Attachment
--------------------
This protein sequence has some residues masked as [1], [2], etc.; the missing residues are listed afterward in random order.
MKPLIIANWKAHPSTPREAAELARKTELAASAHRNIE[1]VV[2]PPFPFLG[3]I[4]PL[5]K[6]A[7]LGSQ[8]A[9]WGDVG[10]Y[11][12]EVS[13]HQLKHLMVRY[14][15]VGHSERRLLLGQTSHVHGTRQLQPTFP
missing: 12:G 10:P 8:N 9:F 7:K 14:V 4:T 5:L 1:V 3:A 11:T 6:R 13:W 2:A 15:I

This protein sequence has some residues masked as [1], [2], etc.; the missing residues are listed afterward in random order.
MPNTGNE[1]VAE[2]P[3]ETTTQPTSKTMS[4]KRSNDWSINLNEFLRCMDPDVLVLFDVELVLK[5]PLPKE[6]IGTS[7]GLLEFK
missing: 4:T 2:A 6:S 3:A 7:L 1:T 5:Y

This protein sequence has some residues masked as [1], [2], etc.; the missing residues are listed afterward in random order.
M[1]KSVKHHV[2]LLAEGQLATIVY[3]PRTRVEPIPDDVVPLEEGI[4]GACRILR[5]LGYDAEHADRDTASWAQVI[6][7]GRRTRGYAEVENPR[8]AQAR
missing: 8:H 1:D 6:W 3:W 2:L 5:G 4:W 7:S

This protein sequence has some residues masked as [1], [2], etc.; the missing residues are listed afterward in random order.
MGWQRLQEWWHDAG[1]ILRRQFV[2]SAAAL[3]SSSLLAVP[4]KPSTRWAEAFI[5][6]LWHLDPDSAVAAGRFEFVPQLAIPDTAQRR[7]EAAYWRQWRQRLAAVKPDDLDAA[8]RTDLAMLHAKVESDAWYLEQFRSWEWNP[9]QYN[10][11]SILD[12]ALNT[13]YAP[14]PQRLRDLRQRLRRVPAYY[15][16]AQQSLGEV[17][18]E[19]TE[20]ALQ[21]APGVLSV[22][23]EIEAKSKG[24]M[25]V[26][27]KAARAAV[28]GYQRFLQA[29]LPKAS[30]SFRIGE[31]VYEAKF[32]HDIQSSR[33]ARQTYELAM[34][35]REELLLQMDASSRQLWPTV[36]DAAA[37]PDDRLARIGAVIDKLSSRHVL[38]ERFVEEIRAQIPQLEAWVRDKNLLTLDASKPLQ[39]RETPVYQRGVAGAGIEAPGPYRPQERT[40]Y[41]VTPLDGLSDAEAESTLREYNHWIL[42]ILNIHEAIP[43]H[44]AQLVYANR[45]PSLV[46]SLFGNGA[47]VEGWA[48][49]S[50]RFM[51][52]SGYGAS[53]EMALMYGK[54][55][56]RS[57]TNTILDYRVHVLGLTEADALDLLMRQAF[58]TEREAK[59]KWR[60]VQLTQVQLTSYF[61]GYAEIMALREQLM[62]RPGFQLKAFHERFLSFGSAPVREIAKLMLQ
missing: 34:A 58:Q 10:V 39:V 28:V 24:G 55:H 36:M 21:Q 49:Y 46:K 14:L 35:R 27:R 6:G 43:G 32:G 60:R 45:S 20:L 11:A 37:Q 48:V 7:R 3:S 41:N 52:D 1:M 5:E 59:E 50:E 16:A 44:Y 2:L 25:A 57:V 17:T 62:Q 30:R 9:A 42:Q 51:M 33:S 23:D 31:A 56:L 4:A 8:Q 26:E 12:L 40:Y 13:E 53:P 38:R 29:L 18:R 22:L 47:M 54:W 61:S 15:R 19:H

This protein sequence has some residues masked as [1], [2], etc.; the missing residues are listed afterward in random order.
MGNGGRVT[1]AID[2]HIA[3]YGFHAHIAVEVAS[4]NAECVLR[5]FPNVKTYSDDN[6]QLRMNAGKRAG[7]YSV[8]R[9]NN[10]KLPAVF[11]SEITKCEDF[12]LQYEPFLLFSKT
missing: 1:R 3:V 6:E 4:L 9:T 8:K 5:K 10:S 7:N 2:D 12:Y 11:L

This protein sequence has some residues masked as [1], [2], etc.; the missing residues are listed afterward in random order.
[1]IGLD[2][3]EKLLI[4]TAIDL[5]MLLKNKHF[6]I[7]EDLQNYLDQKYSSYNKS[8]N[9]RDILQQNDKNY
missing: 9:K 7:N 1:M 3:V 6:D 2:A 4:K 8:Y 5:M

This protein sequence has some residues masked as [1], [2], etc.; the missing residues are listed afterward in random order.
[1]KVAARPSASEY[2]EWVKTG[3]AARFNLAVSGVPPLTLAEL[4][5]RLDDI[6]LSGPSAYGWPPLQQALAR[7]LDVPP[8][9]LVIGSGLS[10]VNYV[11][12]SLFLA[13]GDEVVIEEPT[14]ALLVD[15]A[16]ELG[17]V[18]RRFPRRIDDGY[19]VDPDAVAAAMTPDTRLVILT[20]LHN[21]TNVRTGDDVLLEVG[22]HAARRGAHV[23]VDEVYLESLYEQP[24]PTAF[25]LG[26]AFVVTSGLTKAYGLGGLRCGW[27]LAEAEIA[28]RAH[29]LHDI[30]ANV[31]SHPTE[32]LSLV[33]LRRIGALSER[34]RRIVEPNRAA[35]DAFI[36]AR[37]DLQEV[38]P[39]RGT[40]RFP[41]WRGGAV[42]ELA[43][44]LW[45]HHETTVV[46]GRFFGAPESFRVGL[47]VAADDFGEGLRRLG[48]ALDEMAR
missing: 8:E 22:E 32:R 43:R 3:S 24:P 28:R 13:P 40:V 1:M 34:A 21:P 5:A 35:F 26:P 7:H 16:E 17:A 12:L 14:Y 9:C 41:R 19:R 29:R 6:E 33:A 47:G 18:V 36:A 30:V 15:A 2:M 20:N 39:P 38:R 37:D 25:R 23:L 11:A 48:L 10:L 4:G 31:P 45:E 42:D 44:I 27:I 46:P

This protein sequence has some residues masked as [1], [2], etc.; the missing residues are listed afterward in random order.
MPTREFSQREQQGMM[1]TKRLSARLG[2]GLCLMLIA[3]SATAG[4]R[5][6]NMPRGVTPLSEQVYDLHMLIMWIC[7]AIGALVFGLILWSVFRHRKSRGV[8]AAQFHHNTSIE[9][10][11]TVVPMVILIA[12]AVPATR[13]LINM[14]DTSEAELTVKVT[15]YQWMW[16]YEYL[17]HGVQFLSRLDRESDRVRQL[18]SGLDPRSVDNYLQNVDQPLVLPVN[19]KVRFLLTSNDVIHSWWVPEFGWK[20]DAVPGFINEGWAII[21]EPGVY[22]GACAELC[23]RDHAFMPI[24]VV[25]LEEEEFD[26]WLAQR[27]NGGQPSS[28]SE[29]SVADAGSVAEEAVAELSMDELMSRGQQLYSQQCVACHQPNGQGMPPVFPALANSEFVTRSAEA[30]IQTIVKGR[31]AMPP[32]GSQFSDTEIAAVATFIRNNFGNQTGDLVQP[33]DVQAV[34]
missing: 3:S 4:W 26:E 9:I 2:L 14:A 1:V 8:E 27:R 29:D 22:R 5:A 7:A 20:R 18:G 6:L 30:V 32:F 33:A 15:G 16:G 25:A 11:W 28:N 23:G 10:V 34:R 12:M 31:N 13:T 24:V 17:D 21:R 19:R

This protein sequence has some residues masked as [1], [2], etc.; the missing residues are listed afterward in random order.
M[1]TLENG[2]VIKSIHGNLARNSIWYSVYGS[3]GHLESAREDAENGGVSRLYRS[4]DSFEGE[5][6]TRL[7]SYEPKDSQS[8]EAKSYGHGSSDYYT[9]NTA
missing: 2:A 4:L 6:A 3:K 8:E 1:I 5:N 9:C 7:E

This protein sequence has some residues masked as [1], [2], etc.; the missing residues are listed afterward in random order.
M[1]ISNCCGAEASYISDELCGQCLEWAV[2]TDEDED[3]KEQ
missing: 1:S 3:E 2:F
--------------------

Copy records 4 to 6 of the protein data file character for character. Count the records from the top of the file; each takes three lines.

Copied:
This protein sequence has some residues masked as [1], [2], etc.; the missing residues are listed afterward in random order.
MGWQRLQEWWHDAG[1]ILRRQFV[2]SAAAL[3]SSSLLAVP[4]KPSTRWAEAFI[5][6]LWHLDPDSAVAAGRFEFVPQLAIPDTAQRR[7]EAAYWRQWRQRLAAVKPDDLDAA[8]RTDLAMLHAKVESDAWYLEQFRSWEWNP[9]QYN[10][11]SILD[12]ALNT[13]YAP[14]PQRLRDLRQRLRRVPAYY[15][16]AQQSLGEV[17][18]E[19]TE[20]ALQ[21]APGVLSV[22][23]EIEAKSKG[24]M[25]V[26][27]KAARAAV[28]GYQRFLQA[29]LPKAS[30]SFRIGE[31]VYEAKF[32]HDIQSSR[33]ARQTYELAM[34][35]REELLLQMDASSRQLWPTV[36]DAAA[37]PDDRLARIGAVIDKLSSRHVL[38]ERFVEEIRAQIPQLEAWVRDKNLLTLDASKPLQ[39]RETPVYQRGVAGAGIEAPGPYRPQERT[40]Y[41]VTPLDGLSDAEAESTLREYNHWIL[42]ILNIHEAIP[43]H[44]AQLVYANR[45]PSLV[46]SLFGNGA[47]VEGWA[48][49]S[50]RFM[51][52]SGYGAS[53]EMALMYGK[54][55][56]RS[57]TNTILDYRVHVLGLTEADALDLLMRQAF[58]TEREAK[59]KWR[60]VQLTQVQLTSYF[61]GYAEIMALREQLM[62]RPGFQLKAFHERFLSFGSAPVREIAKLMLQ
missing: 34:A 58:Q 10:V 39:V 28:V 24:G 55:H 36:M 21:Q 49:Y 46:K 14:L 35:R 27:R 6:G 43:G 32:G 60:R 45:S 20:L 11:A 37:Q 48:V 7:R 3:S 41:N 52:D 1:M 5:E 59:E 50:E 16:A 44:Y 2:L 25:A 57:V 17:T 62:Q 30:R 9:A 42:Q 51:M 33:S 23:D 31:A 56:L 4:A 8:Q 26:E 12:L 40:Y 13:E 53:P 38:R 29:L 18:R 22:L 47:M 54:W 61:S 15:R 19:H

This protein sequence has some residues masked as [1], [2], etc.; the missing residues are listed afterward in random order.
MGNGGRVT[1]AID[2]HIA[3]YGFHAHIAVEVAS[4]NAECVLR[5]FPNVKTYSDDN[6]QLRMNAGKRAG[7]YSV[8]R[9]NN[10]KLPAVF[11]SEITKCEDF[12]LQYEPFLLFSKT
missing: 1:R 3:V 6:E 4:L 9:T 8:K 5:K 10:S 7:N 2:D 12:Y 11:L

This protein sequence has some residues masked as [1], [2], etc.; the missing residues are listed afterward in random order.
[1]IGLD[2][3]EKLLI[4]TAIDL[5]MLLKNKHF[6]I[7]EDLQNYLDQKYSSYNKS[8]N[9]RDILQQNDKNY
missing: 9:K 7:N 1:M 3:V 6:D 2:A 4:K 8:Y 5:M